Descriptive statistics will be used to summarize baseline, clinical, and socio-demographic characteristics of participants in each study, and for the pooled sample. We will describe the characteristics of included studies, the number of studies contributing with data to the IPD meta-analysis, and the types of outcomes provided by each study. The number of excluded studies together with the reasons for exclusion will be also reported (following the PRISMA statement). Results tables, graphs, and statistical syntax will be discussed by the review authors during meetings and/or telephone conferences.
The sample size available for each specific outcome will depend on the completeness and quality of the data from the RCTs.
Individual level analysis
Two general approaches to IPD meta-analysis have been suggested [37, 38]. The first is the ‘one-stage analysis’. This combines all the IPD from all studies to perform a single analysis. This can be in a ‘mega-trial’ analysis, where distinctions between studies are ignored and the data are analyzed as if they belong to a single trial. This approach is feasible even if outcome summary scores differ; common items among scales can be used to link outcomes from multiple studies to a common metric in pooled data. The second is the ‘two-stage approach’. Here, studies are analyzed separately, and then summary statistics combined using meta-analysis techniques. In the current IPD meta-analysis, both these approaches will be employed.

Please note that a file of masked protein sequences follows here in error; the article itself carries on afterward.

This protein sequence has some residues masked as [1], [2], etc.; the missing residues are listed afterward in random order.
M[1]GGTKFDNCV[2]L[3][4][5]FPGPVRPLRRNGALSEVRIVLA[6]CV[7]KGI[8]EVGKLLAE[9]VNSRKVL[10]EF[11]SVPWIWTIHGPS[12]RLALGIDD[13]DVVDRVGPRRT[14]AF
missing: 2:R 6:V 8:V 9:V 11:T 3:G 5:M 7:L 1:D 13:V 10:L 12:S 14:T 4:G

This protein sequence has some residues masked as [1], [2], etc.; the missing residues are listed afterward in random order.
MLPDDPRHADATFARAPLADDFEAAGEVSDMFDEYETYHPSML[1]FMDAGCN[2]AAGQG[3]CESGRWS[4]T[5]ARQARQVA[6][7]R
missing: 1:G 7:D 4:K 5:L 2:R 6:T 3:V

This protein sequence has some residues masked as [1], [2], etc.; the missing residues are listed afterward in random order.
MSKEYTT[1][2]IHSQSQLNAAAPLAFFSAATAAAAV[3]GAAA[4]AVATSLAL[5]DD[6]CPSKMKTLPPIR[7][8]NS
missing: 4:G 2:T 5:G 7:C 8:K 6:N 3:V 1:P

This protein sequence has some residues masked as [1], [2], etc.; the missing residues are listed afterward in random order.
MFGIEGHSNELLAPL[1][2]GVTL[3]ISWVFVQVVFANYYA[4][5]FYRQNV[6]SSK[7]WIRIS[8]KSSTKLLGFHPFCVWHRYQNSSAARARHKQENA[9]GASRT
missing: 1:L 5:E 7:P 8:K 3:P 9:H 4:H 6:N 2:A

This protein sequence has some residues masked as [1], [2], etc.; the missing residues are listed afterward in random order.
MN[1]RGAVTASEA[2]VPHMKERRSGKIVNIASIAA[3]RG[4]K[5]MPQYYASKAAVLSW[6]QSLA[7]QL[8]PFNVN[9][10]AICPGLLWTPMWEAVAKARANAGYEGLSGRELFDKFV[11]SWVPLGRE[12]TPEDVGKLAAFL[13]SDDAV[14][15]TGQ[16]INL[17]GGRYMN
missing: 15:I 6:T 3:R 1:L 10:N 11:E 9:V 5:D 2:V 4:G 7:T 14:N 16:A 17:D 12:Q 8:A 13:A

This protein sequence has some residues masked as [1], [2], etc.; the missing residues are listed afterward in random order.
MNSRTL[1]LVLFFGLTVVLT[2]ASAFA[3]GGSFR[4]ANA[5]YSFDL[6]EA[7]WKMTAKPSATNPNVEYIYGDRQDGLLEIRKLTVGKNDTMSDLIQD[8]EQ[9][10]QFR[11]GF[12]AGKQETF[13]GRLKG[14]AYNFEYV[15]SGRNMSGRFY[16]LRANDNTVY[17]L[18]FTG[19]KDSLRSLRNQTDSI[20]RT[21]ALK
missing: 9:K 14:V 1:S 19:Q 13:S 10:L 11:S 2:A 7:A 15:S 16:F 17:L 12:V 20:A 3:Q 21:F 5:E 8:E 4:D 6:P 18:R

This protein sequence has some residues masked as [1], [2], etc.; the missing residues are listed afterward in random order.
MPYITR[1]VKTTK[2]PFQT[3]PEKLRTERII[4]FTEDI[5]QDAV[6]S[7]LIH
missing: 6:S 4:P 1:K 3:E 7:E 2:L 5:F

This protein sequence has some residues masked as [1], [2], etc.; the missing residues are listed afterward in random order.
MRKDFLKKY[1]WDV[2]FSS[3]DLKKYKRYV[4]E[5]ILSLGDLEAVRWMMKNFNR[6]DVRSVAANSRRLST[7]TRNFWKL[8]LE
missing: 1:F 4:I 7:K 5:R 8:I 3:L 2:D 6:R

For dichotomous outcomes, relative risk (RR) with a 95% confidence interval (CI) will be calculated based on a random effects model, as this takes into account differences between studies . Continuous scores from different outcome scales will be analyzed using weighted or standardized mean differences with a 95% CI. A random-effects-model will be employed, as this takes into account any differences between studies . Assorted graphical tools and examination of heterogeneity (the I2 statistic) will be used to investigate the possibility of statistical heterogeneity among studies. We will interpret the I2 estimate as indicating the presence of high levels of heterogeneity if it is greater than or equal to 0.50 . Data from included studies will be entered into a funnel plot. Funnel plot will be visually inspected in order to detect the presence of publication bias . We will adjust for confounding variables in regression models of outcomes on predictors. We will select potentially confounding variables using a priori assumptions and exploratory data analysis.